(NaturalNews) The prickly pear cactus – known as nopal in Mexico – exhibits multiple medicinal effects. As professor of nutrition Winston F. Craig, Ph.D., writes to the HighBeam Encyclopedia, the prickly pear can help with diabetes, lower blood sugar levels and offer other health benefits.
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What you need to know - Conventional View
• The ability for the prickly pear cactus (nopal) to lower blood sugar has been well documented by many studies. In traditional Mexican medicine, nopal is used for treating type-2 Diabetes.
• Mexican researchers found that people with non-insulin-dependent diabetes given broiled nopal stems experienced a large drop in blood sugar levels.
• It has been shown that daily consumption of 250mg of this plant will lower total cholesterol and LDL cholesterol levels, according to a recent study. HDL cholesterol and triglyceride levels were not affected.
• In India, the cactus has been used to treat whooping cough and asthma.
• Prickly pear fruit and other elements of the cactus are edible as a jelly or jam, as a fruit or as a cooked dish.
• The cactus is naturally found in Arizona, Mexico and other parts of the American Southwest; it is commercially grown in California and also has been exported to Europe and India.
• In the Sonoran Desert, growing a new prickly pear is easy: the cactus grows in a linked "pad" setup, and each pad can be cut off, replanted and in most cases will take root, making a new cactus.
What you need to know - Alternative View
Statements and opinions by Mike Adams
• For many diabetics or prediabetics, nopal is a complete replacement for prescription blood sugar drugs. It regulates blood sugar with no negative side effects and no liver damage (which is one of the primary side effects of blood sugar prescriptions). Safety note: Do not halt prescription drug use except under the direct supervision of a naturopathic physician.
• Nopal is a key ingredient is many highly effective (and safe) blood sugar regulating nutritional supplements (see resources, below).
• Conventional medicine, including drug companies and the FDA, do not want the public to learn about nopal because it would cost Big Pharma hundreds of millions of dollars in annual profits from diabetes drug sales. The public is intentionally kept ignorant about natural treatments for diabetes as a way to maximize corporate profits.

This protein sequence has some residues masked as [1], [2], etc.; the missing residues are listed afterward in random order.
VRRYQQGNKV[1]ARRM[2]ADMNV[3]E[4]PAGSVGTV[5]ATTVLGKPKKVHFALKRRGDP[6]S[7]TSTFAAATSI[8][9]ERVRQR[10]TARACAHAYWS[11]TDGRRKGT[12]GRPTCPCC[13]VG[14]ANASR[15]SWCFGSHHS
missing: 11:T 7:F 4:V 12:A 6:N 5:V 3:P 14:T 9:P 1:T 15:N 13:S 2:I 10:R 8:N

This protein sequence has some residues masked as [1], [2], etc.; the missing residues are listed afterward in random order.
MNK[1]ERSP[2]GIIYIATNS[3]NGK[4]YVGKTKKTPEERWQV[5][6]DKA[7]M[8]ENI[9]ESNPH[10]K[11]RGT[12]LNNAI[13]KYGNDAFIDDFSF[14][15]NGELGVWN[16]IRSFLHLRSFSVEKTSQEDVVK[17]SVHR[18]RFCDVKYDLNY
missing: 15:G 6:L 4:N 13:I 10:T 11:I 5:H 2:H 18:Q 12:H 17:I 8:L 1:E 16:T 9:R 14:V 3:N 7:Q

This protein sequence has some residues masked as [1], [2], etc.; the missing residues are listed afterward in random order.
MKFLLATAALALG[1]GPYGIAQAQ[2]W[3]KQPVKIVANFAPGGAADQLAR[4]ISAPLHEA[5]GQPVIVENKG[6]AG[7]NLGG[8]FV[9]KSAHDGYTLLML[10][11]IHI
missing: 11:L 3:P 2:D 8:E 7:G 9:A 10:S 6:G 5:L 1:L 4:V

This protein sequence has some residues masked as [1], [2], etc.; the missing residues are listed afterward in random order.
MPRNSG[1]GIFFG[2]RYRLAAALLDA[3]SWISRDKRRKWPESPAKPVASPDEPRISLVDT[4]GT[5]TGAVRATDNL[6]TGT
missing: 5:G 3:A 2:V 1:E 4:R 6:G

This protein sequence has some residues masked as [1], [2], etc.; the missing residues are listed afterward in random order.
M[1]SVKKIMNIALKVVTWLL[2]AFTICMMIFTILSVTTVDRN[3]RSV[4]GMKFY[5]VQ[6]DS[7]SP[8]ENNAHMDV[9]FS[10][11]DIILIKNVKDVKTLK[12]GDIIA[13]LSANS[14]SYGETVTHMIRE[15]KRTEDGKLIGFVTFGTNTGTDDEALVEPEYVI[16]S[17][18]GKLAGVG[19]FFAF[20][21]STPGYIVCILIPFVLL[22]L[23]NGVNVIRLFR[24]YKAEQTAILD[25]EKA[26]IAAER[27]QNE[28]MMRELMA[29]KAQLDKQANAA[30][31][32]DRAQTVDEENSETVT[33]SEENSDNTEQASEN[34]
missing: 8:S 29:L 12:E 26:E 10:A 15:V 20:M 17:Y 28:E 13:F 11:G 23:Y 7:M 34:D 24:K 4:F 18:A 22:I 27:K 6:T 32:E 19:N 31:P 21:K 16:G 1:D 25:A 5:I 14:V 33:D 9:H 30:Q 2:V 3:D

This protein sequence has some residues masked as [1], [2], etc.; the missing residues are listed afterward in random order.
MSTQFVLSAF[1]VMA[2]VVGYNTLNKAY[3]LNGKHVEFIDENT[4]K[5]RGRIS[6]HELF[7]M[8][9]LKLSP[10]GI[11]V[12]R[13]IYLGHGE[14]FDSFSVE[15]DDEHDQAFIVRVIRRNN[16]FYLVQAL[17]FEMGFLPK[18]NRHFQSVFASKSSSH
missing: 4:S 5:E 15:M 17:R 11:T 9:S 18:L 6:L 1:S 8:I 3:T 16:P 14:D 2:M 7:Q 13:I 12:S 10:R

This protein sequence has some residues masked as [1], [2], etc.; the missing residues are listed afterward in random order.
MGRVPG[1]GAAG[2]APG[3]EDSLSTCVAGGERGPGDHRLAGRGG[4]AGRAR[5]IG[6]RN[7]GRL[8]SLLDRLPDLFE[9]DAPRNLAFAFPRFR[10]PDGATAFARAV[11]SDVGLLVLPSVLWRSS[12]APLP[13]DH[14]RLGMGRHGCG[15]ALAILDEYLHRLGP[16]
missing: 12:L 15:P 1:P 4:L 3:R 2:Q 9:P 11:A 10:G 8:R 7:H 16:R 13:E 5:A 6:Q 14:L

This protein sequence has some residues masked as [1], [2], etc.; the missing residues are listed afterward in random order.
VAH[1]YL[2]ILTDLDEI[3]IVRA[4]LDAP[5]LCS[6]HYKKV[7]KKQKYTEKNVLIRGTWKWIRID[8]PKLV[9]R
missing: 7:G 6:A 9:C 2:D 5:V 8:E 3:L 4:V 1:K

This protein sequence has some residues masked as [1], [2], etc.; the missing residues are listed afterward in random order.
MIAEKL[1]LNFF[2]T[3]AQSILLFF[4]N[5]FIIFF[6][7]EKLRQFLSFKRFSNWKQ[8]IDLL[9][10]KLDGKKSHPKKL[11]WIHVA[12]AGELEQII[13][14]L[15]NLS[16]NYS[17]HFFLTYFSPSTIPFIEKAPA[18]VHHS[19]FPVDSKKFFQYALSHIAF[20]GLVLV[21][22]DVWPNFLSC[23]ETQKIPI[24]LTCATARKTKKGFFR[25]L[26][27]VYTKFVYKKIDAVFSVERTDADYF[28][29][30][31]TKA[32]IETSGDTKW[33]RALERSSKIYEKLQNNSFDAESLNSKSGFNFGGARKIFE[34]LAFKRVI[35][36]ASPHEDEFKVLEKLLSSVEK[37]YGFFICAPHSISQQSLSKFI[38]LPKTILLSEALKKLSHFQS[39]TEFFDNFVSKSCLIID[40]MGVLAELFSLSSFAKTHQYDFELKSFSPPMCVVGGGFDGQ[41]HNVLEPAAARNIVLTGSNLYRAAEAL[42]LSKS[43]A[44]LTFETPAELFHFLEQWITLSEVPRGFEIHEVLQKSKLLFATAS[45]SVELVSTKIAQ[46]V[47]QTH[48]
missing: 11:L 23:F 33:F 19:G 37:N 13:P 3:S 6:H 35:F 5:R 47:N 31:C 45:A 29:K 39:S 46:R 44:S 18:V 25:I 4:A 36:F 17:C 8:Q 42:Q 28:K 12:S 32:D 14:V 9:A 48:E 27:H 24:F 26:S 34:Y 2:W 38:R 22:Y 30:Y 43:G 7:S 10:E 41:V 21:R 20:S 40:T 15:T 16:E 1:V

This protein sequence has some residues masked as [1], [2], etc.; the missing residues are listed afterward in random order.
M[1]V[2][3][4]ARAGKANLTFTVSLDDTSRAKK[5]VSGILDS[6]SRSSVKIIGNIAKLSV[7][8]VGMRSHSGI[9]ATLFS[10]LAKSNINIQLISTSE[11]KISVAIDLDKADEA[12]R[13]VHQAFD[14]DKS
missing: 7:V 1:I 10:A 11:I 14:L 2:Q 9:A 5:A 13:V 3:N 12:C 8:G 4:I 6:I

• Most doctors have never heard of nopal, nor its blood sugar balancing effects, because the use of medicinal herbs is simply not taught in medical school. Virtually all M.D.s are nutritionally illiterate when it comes to herbs and food supplements.
• Native Americans, who are suffering under an epidemic of diabetes, desperately need to be re-taught the medicinal uses of desert plants. If nopal were widely harvested and used to help regulate blood sugar in Native Americans, the diabetes rate would fall sharply. But conventional medicine, dominated primarily by rich white men, chooses to deliberately deny honest information about nutritional supplements to Native Americans. In doing so, Native Americans have been isolated from their land and their medicinal wisdom.
Resources you need to know
• Organic Nopal Powder from Good Cause Wellness is available in capsule form as a nutritional supplement.
• Nopal powder is also a key ingredient in the Baseline of Health Foundation's Glucotor V.2 supplement, which contains a number of synergistic ingredients that help regulate healthy blood sugar levels.
• Nopal is also used to purify water. Read this news story for details.
• Note: Neither this publisher, nor its authors, have any financial relationship whatsoever with the supplement companies mentioned here.
• Among its medicinal qualities, the nopal cactus lower blood sugars for diabetics and fights cholesterol.